Ireland lost about half its population in ten years from 1840 to 1850 because of the potato famine.  Seemingly potatoes were the mainstay food for many Irish families and when a deficiency in trace minerals occurred and the potatoes died, many starved.  I’ve seen pictures of bodies stacked up on carts to be taken to the cemetery. The younger who managed to scrape up a little cash, left for America or other places.  And, even then were discriminated against in America. The “Know Nothings” group and others claimed the Irish were poor and parasites on humanity. In New York City, the Irish had their neighborhoods and policed themselves.  Now used as a football mascot, the ‘fighting Irish’ was true – with fights and poverty.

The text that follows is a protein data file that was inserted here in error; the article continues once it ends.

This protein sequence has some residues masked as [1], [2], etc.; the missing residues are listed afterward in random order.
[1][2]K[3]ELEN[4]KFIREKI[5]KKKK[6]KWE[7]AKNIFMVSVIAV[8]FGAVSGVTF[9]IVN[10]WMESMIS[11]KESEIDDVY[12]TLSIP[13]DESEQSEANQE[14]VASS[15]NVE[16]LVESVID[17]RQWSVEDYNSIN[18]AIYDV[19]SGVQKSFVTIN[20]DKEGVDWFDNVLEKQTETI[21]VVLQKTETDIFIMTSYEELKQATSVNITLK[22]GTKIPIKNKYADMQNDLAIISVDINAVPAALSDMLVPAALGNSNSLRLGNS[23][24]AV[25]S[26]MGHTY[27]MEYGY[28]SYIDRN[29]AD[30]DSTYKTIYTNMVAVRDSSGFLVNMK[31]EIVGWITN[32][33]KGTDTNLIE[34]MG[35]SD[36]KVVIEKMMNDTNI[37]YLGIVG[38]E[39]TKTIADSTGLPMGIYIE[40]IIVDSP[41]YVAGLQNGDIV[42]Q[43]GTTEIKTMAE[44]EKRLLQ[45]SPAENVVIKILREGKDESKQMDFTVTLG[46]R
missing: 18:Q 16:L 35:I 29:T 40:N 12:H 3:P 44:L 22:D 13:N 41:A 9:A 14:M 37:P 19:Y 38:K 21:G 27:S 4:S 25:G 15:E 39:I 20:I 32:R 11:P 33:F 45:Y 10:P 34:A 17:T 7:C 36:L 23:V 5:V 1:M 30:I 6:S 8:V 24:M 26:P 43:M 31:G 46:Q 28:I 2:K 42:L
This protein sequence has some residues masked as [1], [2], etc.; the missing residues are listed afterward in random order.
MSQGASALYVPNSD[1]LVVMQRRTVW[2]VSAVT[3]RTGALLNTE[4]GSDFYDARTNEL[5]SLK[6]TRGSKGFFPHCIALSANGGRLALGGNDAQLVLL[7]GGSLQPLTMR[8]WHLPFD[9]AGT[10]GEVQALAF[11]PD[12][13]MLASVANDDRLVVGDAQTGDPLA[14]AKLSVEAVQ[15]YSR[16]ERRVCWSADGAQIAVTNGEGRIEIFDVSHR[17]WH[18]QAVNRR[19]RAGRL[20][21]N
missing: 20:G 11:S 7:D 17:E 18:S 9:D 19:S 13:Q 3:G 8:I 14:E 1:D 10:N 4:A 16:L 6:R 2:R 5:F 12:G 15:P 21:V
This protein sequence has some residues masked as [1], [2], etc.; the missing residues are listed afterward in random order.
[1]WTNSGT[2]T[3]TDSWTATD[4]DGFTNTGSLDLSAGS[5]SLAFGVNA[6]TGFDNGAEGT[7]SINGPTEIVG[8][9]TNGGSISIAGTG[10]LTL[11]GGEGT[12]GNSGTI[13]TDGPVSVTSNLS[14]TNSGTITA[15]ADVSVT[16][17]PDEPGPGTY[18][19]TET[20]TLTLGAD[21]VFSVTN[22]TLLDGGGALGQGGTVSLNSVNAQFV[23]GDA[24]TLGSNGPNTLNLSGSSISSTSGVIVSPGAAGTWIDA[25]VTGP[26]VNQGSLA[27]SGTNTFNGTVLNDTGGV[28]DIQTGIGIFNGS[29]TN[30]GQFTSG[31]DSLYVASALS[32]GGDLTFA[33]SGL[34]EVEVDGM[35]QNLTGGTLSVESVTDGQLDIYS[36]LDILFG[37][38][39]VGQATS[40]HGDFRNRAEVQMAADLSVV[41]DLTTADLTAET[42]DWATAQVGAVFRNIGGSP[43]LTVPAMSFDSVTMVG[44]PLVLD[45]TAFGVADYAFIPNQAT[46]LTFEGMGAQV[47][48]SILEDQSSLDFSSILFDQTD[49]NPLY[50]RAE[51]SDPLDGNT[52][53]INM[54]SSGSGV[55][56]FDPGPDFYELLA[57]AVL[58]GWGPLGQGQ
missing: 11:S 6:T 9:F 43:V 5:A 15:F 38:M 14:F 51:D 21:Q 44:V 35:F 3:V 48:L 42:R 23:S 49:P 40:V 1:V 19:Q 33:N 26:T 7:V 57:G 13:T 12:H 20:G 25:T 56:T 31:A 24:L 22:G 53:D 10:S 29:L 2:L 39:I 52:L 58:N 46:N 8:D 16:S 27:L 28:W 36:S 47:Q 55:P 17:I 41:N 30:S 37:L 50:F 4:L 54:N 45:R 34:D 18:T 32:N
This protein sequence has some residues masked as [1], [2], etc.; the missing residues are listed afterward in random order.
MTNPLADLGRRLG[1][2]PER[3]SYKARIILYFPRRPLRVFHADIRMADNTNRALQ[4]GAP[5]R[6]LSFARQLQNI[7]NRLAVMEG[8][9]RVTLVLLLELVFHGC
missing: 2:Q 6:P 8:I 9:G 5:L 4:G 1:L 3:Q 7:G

Now 170 years later, the Irish-Americans are well established and well respected.  LIke many cultures, they have married across cultural barriers.

Having marched in the New York City St. Patrick’s Day parade for many years with Quinnipiac University; having been to the Irish Great Hunger Museum at Quinnipiac University and having been to Ireland (and married to a woman of Irish descent), I understand that it took time for the ‘luck of the Irish’ to come through.

Our battles in civil rights keep changing.  Some are close to solved (although as a white American male, I many not understand what has yet to happen).  Women still don’t make the same as corresponding males. Blacks are still discriminated against (most notably when stopped for traffic violations).   There is discrimination against Hispanics, transgender, gays, and others.

Can we ever live in peace?  Can we ever “love one-another as I have loved you” as Jesus said.